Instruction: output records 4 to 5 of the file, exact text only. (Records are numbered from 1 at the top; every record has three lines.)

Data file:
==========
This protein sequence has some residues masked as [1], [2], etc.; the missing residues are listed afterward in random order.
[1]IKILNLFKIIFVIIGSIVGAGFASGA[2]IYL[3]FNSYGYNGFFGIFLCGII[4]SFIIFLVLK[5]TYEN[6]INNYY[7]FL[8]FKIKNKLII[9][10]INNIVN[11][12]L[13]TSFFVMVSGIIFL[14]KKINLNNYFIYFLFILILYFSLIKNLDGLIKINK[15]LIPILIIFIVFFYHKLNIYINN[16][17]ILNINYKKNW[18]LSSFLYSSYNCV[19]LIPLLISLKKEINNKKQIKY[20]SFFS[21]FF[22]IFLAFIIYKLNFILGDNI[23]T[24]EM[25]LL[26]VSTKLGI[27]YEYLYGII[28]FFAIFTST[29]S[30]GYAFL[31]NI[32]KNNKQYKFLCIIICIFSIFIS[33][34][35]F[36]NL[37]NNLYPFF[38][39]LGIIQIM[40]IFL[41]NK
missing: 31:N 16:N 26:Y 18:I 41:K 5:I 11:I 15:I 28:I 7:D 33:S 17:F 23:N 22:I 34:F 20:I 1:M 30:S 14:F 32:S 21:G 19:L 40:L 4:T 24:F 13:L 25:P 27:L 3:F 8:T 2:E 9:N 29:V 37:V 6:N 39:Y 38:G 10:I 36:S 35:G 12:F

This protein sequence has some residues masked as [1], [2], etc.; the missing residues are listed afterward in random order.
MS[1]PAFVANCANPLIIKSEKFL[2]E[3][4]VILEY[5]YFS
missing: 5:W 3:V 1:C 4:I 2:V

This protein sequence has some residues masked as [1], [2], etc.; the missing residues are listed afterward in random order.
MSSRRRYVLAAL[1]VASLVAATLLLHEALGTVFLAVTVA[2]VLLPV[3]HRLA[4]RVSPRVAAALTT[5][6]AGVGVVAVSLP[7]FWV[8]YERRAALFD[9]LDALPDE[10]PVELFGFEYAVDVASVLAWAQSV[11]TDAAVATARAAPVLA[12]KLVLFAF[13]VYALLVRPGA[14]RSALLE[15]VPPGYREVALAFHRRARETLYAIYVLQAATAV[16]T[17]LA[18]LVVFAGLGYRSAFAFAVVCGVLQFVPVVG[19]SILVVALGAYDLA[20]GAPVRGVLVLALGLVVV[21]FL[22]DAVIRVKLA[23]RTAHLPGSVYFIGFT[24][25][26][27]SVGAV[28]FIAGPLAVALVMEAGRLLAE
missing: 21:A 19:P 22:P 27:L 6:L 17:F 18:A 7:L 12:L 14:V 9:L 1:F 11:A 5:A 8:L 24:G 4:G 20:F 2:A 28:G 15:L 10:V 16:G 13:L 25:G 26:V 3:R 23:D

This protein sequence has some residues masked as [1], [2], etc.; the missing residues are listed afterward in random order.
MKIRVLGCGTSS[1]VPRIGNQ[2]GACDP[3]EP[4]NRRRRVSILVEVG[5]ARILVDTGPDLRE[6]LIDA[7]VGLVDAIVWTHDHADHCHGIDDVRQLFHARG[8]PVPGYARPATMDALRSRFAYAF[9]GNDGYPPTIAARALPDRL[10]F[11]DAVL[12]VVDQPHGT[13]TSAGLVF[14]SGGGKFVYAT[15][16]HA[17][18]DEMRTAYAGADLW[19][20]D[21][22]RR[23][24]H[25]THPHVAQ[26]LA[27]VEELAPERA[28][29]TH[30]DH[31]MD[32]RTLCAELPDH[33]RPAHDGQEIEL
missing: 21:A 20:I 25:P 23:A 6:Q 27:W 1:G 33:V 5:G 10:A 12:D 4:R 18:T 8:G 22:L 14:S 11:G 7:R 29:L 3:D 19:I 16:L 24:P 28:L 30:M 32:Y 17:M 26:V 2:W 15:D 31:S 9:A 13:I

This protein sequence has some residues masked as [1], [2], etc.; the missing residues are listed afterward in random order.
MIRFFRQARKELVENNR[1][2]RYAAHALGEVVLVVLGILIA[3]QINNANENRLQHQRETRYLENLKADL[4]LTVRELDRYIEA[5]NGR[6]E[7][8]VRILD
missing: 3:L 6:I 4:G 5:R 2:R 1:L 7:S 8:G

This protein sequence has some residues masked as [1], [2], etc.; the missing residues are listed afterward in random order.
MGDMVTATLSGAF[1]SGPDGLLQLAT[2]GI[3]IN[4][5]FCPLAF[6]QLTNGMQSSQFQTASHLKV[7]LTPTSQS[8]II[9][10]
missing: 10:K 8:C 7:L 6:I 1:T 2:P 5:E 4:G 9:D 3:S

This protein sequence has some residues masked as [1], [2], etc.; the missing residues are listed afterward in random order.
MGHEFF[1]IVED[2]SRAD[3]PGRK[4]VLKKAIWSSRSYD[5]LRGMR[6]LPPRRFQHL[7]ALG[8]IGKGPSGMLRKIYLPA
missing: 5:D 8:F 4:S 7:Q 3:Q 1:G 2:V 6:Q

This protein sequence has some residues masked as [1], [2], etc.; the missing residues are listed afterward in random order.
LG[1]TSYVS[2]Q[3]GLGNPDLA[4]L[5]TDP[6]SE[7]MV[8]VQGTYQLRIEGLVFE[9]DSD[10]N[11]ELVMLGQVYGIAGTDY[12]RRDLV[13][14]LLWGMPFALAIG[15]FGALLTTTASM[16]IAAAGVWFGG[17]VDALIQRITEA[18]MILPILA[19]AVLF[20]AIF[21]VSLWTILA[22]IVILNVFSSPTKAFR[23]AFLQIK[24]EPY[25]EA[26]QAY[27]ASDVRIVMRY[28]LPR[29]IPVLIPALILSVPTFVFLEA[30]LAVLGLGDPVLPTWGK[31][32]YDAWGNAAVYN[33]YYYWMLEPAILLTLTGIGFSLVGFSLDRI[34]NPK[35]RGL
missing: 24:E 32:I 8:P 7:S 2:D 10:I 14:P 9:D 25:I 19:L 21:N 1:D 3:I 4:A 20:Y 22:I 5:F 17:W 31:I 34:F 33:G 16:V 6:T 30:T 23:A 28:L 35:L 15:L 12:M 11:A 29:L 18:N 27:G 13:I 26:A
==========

This protein sequence has some residues masked as [1], [2], etc.; the missing residues are listed afterward in random order.
MKIRVLGCGTSS[1]VPRIGNQ[2]GACDP[3]EP[4]NRRRRVSILVEVG[5]ARILVDTGPDLRE[6]LIDA[7]VGLVDAIVWTHDHADHCHGIDDVRQLFHARG[8]PVPGYARPATMDALRSRFAYAF[9]GNDGYPPTIAARALPDRL[10]F[11]DAVL[12]VVDQPHGT[13]TSAGLVF[14]SGGGKFVYAT[15][16]HA[17][18]DEMRTAYAGADLW[19][20]D[21][22]RR[23][24]H[25]THPHVAQ[26]LA[27]VEELAPERA[28][29]TH[30]DH[31]MD[32]RTLCAELPDH[33]RPAHDGQEIEL
missing: 21:A 20:I 25:P 23:A 6:Q 27:W 1:G 33:V 5:G 10:A 12:D 4:R 18:T 8:G 22:L 14:S 11:G 7:R 29:L 3:D 19:I 16:L 24:P 28:L 30:M 32:Y 17:M 26:V 2:W 15:D 31:S 9:A 13:I

This protein sequence has some residues masked as [1], [2], etc.; the missing residues are listed afterward in random order.
MIRFFRQARKELVENNR[1][2]RYAAHALGEVVLVVLGILIA[3]QINNANENRLQHQRETRYLENLKADL[4]LTVRELDRYIEA[5]NGR[6]E[7][8]VRILD
missing: 3:L 6:I 4:G 5:R 2:R 1:L 7:S 8:G